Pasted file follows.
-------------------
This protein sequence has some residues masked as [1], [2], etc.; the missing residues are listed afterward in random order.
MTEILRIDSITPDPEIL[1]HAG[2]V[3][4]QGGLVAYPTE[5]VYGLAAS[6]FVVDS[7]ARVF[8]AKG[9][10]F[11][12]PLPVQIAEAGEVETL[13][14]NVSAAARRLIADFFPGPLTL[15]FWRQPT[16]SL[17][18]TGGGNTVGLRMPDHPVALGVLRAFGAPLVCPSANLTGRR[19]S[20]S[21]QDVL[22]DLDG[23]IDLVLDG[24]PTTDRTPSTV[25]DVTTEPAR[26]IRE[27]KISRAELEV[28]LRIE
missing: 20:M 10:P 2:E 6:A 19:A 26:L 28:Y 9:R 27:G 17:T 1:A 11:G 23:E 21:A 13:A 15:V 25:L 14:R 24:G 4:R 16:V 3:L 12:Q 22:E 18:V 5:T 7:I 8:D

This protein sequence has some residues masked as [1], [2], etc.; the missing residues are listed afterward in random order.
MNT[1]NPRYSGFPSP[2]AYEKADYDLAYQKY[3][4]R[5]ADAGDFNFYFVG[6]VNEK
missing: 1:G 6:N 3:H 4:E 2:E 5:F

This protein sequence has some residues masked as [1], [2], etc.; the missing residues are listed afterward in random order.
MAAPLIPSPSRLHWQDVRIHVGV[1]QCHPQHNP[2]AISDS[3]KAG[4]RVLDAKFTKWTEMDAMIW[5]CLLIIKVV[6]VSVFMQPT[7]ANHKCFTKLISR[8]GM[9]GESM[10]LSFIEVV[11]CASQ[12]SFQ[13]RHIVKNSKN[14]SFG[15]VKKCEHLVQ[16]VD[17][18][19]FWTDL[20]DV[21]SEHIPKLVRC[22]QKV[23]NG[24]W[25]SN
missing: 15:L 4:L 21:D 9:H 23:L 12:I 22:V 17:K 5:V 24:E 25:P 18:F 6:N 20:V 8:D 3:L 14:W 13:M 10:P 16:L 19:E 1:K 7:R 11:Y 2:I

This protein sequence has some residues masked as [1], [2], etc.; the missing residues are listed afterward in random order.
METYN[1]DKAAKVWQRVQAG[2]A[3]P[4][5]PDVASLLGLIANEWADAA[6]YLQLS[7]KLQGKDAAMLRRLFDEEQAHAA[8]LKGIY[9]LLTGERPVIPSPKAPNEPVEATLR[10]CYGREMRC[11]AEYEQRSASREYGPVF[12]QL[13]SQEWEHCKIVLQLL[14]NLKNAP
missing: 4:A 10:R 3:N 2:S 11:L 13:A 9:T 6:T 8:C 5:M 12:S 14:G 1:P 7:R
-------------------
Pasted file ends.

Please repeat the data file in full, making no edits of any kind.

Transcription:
This protein sequence has some residues masked as [1], [2], etc.; the missing residues are listed afterward in random order.
MTEILRIDSITPDPEIL[1]HAG[2]V[3][4]QGGLVAYPTE[5]VYGLAAS[6]FVVDS[7]ARVF[8]AKG[9][10]F[11][12]PLPVQIAEAGEVETL[13][14]NVSAAARRLIADFFPGPLTL[15]FWRQPT[16]SL[17][18]TGGGNTVGLRMPDHPVALGVLRAFGAPLVCPSANLTGRR[19]S[20]S[21]QDVL[22]DLDG[23]IDLVLDG[24]PTTDRTPSTV[25]DVTTEPAR[26]IRE[27]KISRAELEV[28]LRIE
missing: 20:M 10:P 2:E 6:A 19:A 26:L 28:Y 9:R 27:G 17:T 1:A 11:G 23:E 21:A 13:A 15:V 25:L 14:R 24:G 4:R 16:V 3:L 12:Q 22:E 18:V 5:T 7:I 8:D

This protein sequence has some residues masked as [1], [2], etc.; the missing residues are listed afterward in random order.
MNT[1]NPRYSGFPSP[2]AYEKADYDLAYQKY[3][4]R[5]ADAGDFNFYFVG[6]VNEK
missing: 1:G 6:N 3:H 4:E 2:E 5:F

This protein sequence has some residues masked as [1], [2], etc.; the missing residues are listed afterward in random order.
MAAPLIPSPSRLHWQDVRIHVGV[1]QCHPQHNP[2]AISDS[3]KAG[4]RVLDAKFTKWTEMDAMIW[5]CLLIIKVV[6]VSVFMQPT[7]ANHKCFTKLISR[8]GM[9]GESM[10]LSFIEVV[11]CASQ[12]SFQ[13]RHIVKNSKN[14]SFG[15]VKKCEHLVQ[16]VD[17][18][19]FWTDL[20]DV[21]SEHIPKLVRC[22]QKV[23]NG[24]W[25]SN
missing: 15:L 4:L 21:D 9:H 23:L 12:I 22:V 17:K 5:V 24:E 25:P 18:F 6:N 20:V 8:D 3:L 14:W 13:M 10:P 16:L 19:E 1:K 7:R 11:Y 2:I

This protein sequence has some residues masked as [1], [2], etc.; the missing residues are listed afterward in random order.
METYN[1]DKAAKVWQRVQAG[2]A[3]P[4][5]PDVASLLGLIANEWADAA[6]YLQLS[7]KLQGKDAAMLRRLFDEEQAHAA[8]LKGIY[9]LLTGERPVIPSPKAPNEPVEATLR[10]CYGREMRC[11]AEYEQRSASREYGPVF[12]QL[13]SQEWEHCKIVLQLL[14]NLKNAP
missing: 4:A 10:R 3:N 2:S 11:L 13:A 9:T 6:T 8:C 5:M 12:S 14:G 1:P 7:R